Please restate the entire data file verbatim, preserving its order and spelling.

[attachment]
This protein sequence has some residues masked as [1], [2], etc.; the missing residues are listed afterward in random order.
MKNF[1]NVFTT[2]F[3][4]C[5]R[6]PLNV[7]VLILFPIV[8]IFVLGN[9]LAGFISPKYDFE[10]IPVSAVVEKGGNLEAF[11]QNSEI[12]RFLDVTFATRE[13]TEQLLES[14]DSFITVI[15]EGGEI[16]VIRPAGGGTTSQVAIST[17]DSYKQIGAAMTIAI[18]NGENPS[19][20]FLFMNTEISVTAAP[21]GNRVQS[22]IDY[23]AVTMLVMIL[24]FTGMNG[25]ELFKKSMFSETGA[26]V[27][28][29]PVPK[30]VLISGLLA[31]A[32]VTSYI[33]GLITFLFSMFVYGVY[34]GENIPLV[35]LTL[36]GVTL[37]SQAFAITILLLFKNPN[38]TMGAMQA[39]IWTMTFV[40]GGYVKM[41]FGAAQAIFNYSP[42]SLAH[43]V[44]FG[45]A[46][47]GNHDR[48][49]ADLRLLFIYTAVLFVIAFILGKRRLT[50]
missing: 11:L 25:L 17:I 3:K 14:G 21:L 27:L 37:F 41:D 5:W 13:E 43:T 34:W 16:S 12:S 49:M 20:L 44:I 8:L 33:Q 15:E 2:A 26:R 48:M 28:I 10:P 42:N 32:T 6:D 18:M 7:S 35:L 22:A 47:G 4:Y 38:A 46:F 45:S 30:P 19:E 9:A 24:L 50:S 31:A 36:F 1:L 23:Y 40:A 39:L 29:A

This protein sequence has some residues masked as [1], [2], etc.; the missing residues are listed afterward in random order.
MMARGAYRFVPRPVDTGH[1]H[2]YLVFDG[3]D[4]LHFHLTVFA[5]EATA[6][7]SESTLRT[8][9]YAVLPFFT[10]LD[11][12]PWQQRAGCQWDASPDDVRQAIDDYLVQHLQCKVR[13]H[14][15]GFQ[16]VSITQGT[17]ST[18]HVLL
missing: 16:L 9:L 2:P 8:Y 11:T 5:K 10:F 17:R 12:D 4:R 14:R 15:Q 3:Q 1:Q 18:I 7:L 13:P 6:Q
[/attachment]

This protein sequence has some residues masked as [1], [2], etc.; the missing residues are listed afterward in random order.
MKNF[1]NVFTT[2]F[3][4]C[5]R[6]PLNV[7]VLILFPIV[8]IFVLGN[9]LAGFISPKYDFE[10]IPVSAVVEKGGNLEAF[11]QNSEI[12]RFLDVTFATRE[13]TEQLLES[14]DSFITVI[15]EGGEI[16]VIRPAGGGTTSQVAIST[17]DSYKQIGAAMTIAI[18]NGENPS[19][20]FLFMNTEISVTAAP[21]GNRVQS[22]IDY[23]AVTMLVMIL[24]FTGMNG[25]ELFKKSMFSETGA[26]V[27][28][29]PVPK[30]VLISGLLA[31]A[32]VTSYI[33]GLITFLFSMFVYGVY[34]GENIPLV[35]LTL[36]GVTL[37]SQAFAITILLLFKNPN[38]TMGAMQA[39]IWTMTFV[40]GGYVKM[41]FGAAQAIFNYSP[42]SLAH[43]V[44]FG[45]A[46][47]GNHDR[48][49]ADLRLLFIYTAVLFVIAFILGKRRLT[50]
missing: 11:L 25:L 17:I 3:K 14:G 21:L 27:L 37:F 41:D 5:W 13:E 43:T 34:W 16:S 12:S 49:M 20:L 44:I 8:L 33:Q 15:E 2:A 26:R 48:M 28:I 10:P 42:N 32:T 6:D 18:M 7:S 35:L 22:A 47:G 4:Y 38:A 46:F 45:S 30:P 19:E 9:A 24:L 50:S 31:A 36:F 1:L 23:Y 40:A 39:L 29:A

This protein sequence has some residues masked as [1], [2], etc.; the missing residues are listed afterward in random order.
MMARGAYRFVPRPVDTGH[1]H[2]YLVFDG[3]D[4]LHFHLTVFA[5]EATA[6][7]SESTLRT[8][9]YAVLPFFT[10]LD[11][12]PWQQRAGCQWDASPDDVRQAIDDYLVQHLQCKVR[13]H[14][15]GFQ[16]VSITQGT[17]ST[18]HVLL
missing: 16:L 9:L 2:P 8:Y 11:T 5:K 10:F 17:R 12:D 4:R 14:R 15:Q 3:Q 1:Q 18:I 7:L 13:P 6:Q